Hard Carbons For Na-Ion Batteries (Energy Storage Innovations Europe 2017)

Dr Daniel Buchholz, Senior Scientist
Helmholtz Institute Ulm

Presentation Summary

Na-ion batteries are a promising alternative for the stationary storage of energy. Hard carbons are an interesting class of anode materials but require an enhancement of the electrochemical performance. We will show how powerful waste-derived hard carbons and hard carbon composites with improved performance can be designed.

Speaker Biography (Daniel Buchholz)

Dr. Daniel Buchholz studied Chemistry at the University of Muenster and started to work in the field of electrochemical energy storage in 2011. He completed his PhD studies at MEET Battery Research Centre - University of Muenster in January 2015. The focus of his PhD was the understanding and development of layered cathode materials for lithium- and sodium-ion batteries (grade: "summa cum laude"). He is now working as Senior Scientist at the Helmholtz Institute Ulm of the Karlsruhe Institute of Technology. His research focus is the understanding and development of materials and systems (e.g., Li-ion, Na-ion, K- ion; redox- flow) for electrochemical energy storage with a particular focus on the development of the Na-ion battery technology. He is author/ co-author of 28 peer- reviewed publications in international journals and responsible for the research activities on Na-Ion Batteries within the group of Prof. Dr. Stefano Passerini.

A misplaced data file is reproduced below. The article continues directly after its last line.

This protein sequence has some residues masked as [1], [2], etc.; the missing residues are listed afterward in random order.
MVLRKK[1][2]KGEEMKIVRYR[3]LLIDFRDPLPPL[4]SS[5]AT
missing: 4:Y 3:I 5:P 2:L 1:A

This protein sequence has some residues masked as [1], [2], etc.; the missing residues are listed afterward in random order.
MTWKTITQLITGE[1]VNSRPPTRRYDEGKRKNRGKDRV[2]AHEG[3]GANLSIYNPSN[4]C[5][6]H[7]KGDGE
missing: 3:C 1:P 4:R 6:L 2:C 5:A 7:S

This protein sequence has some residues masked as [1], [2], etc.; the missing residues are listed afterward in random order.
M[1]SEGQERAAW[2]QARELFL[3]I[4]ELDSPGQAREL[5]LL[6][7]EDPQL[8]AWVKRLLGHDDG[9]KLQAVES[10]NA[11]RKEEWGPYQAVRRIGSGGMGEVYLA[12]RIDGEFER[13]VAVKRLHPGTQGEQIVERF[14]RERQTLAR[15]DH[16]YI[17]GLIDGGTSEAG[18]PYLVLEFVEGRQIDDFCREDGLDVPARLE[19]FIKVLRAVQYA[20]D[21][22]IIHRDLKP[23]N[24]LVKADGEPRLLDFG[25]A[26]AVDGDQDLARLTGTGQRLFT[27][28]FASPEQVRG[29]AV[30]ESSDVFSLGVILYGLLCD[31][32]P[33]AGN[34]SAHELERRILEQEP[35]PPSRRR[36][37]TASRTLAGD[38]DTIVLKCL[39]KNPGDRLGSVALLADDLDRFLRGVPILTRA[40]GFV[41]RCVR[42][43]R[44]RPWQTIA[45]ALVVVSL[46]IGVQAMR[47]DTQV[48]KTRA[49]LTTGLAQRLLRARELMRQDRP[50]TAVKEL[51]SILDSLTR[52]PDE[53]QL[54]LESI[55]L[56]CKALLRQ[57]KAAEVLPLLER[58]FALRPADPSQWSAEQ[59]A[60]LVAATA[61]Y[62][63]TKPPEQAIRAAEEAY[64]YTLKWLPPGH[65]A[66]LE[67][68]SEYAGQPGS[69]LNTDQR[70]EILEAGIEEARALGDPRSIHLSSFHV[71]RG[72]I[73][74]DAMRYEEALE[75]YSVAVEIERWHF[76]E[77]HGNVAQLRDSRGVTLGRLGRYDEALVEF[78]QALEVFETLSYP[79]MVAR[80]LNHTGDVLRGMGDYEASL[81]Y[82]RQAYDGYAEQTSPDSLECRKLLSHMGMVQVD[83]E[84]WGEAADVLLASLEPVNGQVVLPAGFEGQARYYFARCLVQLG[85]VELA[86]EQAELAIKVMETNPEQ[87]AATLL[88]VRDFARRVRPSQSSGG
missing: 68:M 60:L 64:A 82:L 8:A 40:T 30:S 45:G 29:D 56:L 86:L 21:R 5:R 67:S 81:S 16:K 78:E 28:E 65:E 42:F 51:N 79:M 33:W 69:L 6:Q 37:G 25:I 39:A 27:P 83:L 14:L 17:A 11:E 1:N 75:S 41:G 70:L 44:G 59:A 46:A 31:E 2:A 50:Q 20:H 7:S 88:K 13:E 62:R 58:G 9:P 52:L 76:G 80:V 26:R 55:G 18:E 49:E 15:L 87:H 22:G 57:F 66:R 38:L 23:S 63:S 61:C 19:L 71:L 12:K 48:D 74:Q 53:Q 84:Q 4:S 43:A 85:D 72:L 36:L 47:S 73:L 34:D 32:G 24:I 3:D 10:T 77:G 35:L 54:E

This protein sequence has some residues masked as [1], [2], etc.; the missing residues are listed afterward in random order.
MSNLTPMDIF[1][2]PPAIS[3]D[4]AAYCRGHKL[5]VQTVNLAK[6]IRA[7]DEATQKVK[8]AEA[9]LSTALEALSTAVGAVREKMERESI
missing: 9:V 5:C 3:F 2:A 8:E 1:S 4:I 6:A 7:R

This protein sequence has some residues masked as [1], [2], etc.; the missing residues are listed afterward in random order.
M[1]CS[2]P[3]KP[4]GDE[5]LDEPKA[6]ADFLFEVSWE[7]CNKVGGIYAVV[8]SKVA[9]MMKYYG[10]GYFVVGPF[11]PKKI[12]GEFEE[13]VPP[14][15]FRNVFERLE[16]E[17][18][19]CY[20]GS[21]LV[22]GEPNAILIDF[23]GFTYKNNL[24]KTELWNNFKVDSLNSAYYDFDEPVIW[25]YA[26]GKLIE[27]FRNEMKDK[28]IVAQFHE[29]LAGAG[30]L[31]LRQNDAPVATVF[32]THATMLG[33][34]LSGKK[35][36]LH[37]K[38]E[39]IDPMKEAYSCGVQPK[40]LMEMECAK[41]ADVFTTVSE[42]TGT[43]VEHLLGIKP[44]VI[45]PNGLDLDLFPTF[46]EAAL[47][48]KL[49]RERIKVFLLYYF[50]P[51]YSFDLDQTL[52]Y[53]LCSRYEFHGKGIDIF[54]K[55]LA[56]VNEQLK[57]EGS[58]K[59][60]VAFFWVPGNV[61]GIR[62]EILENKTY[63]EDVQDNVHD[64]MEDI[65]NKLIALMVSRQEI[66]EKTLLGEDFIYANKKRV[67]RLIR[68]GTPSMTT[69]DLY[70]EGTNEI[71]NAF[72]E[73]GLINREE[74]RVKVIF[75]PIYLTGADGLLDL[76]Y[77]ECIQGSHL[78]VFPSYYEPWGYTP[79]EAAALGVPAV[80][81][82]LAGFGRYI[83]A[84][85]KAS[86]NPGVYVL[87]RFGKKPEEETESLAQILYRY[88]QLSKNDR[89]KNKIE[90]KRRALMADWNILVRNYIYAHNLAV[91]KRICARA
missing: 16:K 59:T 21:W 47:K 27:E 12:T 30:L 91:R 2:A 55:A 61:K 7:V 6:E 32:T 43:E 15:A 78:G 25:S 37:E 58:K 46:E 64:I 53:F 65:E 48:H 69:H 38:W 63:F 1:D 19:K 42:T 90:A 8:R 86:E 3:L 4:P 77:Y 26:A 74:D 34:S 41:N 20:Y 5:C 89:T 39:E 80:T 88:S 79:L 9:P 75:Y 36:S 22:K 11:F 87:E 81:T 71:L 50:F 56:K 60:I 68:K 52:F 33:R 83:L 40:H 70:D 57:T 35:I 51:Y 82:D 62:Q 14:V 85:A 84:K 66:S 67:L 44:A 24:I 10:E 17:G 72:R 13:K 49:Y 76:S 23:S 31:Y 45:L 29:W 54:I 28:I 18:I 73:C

Company Profile (Helmholtz Institute Ulm)

Helmholtz Institute Ulm logo
The Karlsruhe Institute of Technology (KIT) is one of the leading research and educational institution with a world-class competence, covering a complete range of fundamental research to close-to-industry, applied research, and from small research partnerships to long-term large-scale research projects. KIT oversees the Helmholtz Institute of Ulm (HIU), a centre of excellence on fundamental and applied material research for the next generation electrochemical energy storage technologies. HIU focuses on the five main components of the electrochemical energy storage, namely in electrochemistry, materials science, theory and modelling of (electro) chemical processes, system considerations and analytical tools.
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